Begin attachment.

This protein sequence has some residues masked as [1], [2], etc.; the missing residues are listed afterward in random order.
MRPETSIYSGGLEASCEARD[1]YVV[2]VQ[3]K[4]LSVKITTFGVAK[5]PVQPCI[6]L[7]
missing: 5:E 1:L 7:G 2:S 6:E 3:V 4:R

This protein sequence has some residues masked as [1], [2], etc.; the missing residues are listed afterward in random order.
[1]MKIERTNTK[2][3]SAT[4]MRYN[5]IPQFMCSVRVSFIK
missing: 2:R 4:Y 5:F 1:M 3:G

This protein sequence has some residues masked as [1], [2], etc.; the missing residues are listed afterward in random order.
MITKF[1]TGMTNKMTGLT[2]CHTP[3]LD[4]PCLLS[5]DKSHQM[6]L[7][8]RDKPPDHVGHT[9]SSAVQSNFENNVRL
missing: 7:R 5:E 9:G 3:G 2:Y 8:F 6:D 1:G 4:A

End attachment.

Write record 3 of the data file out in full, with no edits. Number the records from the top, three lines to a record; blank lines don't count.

This protein sequence has some residues masked as [1], [2], etc.; the missing residues are listed afterward in random order.
MITKF[1]TGMTNKMTGLT[2]CHTP[3]LD[4]PCLLS[5]DKSHQM[6]L[7][8]RDKPPDHVGHT[9]SSAVQSNFENNVRL
missing: 7:R 5:E 9:G 3:G 2:Y 8:F 6:D 1:G 4:A